After jQuery comes React- but thats still several months out. There will be many projects in between those two sections.
No links or videos to share this time. I just wanted to get something posted because it had been a while. Ok… back to studying! See ya next time.
I just got back from a ten day trip to Asia. My wife and I spent some time in Jakarta with her family and then we went to Bangkok for a few days. I didn’t have access to a computer so I fell behind in my lessons, but I’m getting back into the routine now. I did pick up a book to read before I left though, that kept my mind on coding. It’s called The Self-Taught Programmer. It’s a good read; I recommend it. However, I was expecting less how-to and more about life as a programmer. That’s the impression I got when I ordered it, but a bulk of it is teaching Python. Which is great, and I plan on returning to the book when it is time for me to learn Python, but it’s not something I have time for at the moment. The last couple chapters talk about life as a programmer and what to expect when someone lands their first job as a developer, and it goes into best practice and etiquette and things like that.
Other than reading, I haven’t done anything with code for the past ten days, so there isn’t much to report on.
For my first time working with the DOM, I created a game that manipulates the DOM by cloning and deleting nodes. On a side note, I have been putting in a lot of practice with Git and Git hub, so I have pushed that game to my profile. Here’s the link: https://preston206.github.io/Smiley-Face-Game/.
I want to share a few things I learned yesterday. I was creating a mock signup page and I learned some good lessons about CSS layout. I had some code that looked like this:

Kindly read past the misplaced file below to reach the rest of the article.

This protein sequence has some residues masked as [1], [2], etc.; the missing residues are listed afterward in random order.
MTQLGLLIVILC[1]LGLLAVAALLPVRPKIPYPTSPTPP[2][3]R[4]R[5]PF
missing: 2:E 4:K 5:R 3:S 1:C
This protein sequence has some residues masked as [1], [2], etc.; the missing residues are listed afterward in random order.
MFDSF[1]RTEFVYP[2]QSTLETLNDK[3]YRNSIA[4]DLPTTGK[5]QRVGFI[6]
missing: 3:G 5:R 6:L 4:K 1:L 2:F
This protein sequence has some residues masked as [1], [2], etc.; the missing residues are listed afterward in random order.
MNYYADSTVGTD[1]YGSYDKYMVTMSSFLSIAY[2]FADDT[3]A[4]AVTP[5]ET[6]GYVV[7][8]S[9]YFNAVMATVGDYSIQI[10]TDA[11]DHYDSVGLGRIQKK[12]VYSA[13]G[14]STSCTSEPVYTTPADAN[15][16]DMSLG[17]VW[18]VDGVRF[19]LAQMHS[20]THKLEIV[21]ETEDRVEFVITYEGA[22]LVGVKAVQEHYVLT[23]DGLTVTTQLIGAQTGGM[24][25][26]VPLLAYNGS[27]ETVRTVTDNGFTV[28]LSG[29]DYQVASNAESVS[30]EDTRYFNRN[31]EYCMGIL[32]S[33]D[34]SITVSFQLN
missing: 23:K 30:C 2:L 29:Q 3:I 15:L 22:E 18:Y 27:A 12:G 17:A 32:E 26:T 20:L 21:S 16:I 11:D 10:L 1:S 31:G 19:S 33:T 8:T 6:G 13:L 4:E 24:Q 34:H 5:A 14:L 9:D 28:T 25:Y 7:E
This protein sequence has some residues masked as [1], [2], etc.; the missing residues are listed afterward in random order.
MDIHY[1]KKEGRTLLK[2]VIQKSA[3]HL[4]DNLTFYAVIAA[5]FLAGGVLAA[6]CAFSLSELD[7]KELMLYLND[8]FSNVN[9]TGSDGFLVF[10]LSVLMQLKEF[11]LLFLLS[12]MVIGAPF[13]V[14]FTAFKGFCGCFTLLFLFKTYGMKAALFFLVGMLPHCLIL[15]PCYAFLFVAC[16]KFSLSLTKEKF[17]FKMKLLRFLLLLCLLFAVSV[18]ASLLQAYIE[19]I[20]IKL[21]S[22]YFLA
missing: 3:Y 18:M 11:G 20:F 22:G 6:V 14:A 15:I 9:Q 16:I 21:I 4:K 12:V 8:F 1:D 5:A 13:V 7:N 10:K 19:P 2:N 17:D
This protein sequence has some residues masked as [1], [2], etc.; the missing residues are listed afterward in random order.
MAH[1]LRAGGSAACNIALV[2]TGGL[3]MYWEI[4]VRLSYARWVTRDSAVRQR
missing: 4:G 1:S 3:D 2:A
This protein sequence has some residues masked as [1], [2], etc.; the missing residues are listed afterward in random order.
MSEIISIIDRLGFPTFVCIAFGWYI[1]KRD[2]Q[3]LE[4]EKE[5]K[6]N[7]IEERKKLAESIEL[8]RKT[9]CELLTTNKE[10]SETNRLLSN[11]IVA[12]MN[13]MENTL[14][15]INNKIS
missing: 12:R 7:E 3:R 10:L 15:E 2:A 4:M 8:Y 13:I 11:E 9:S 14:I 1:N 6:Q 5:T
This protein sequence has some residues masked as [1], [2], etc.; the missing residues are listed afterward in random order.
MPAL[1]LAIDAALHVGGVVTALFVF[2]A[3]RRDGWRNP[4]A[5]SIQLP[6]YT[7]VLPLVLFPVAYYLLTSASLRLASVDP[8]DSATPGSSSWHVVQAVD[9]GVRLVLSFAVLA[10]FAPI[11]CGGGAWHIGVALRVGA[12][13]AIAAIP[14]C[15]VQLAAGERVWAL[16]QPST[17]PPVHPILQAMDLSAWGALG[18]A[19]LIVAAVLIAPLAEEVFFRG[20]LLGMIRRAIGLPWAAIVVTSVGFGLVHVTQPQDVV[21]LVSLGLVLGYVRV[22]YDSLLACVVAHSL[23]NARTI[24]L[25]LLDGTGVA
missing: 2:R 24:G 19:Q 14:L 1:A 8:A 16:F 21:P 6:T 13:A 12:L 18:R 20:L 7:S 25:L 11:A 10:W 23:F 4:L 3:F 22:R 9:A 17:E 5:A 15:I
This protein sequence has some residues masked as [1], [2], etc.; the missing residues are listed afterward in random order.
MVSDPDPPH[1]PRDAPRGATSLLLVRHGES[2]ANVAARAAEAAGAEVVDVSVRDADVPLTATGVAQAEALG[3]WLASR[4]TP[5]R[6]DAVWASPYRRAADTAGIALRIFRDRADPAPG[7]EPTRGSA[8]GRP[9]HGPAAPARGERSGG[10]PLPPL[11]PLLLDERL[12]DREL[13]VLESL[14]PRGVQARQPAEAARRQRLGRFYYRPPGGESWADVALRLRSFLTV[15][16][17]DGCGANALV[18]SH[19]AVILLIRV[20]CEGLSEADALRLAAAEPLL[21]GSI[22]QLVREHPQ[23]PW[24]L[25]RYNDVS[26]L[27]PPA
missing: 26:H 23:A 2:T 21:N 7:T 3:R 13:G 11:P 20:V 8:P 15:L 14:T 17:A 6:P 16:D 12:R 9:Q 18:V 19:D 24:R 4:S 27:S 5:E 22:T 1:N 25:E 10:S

<a class="forgot-pw" title="forgot password" href="/forgot-password/new">Forgot Password?</a></div>
…which was wrapped inside of a form. I was trying to center the text. I succeeded, however, my mentor from Thinkful.com pointed out that I could get rid of the div tags, set the anchor as a block, and then use text-align to center it. That worked perfectly and I learned that I shouldn’t get div-happy. I think in most cases, less elements is better. In a similar instance within the same project, I had a paragraph tag wrapped by a div, which I was also trying to center. I applied the same steps to it and got the text to align properly. It makes a lot of sense.
I also learned another thing yesterday while reviewing a previous project. In a fake Craig’s List page I was creating, I had a static header at the top of the page with a couple of navigation links in it. I treated the entire header as the nav, so I targeted the nav element when I setup all the style declarations. My mentor from Thinkful was discussing the project with me and he showed me how I should be targeting the header and making that static, instead of the nav. It made a lot of sense. So I should be setting the header as static and treating everything within the header separately and positioning them accordingly. Such as a logo and nav links.
It was a good day of coding yesterday. I learned some valuable lessons that I’ll take with me through this journey.
I forgot to add some links in my previous post. Here’s a few things I’ve been reading and watching:
- I took a little side trip into Jekyll. I had heard about it but had no idea what it was or what it did. Now I have a brief understanding of it. Seems like a pretty cool tool! Plus, I love that guy’s tutorial videos. I’ve watched lots of them. He does a great job at teaching!
- I found this simple interactive Git tutorial.
- I found an interesting, concise article about how we should be naming our classes. I’m guilty of the “bluetext” or “marginbottom” names.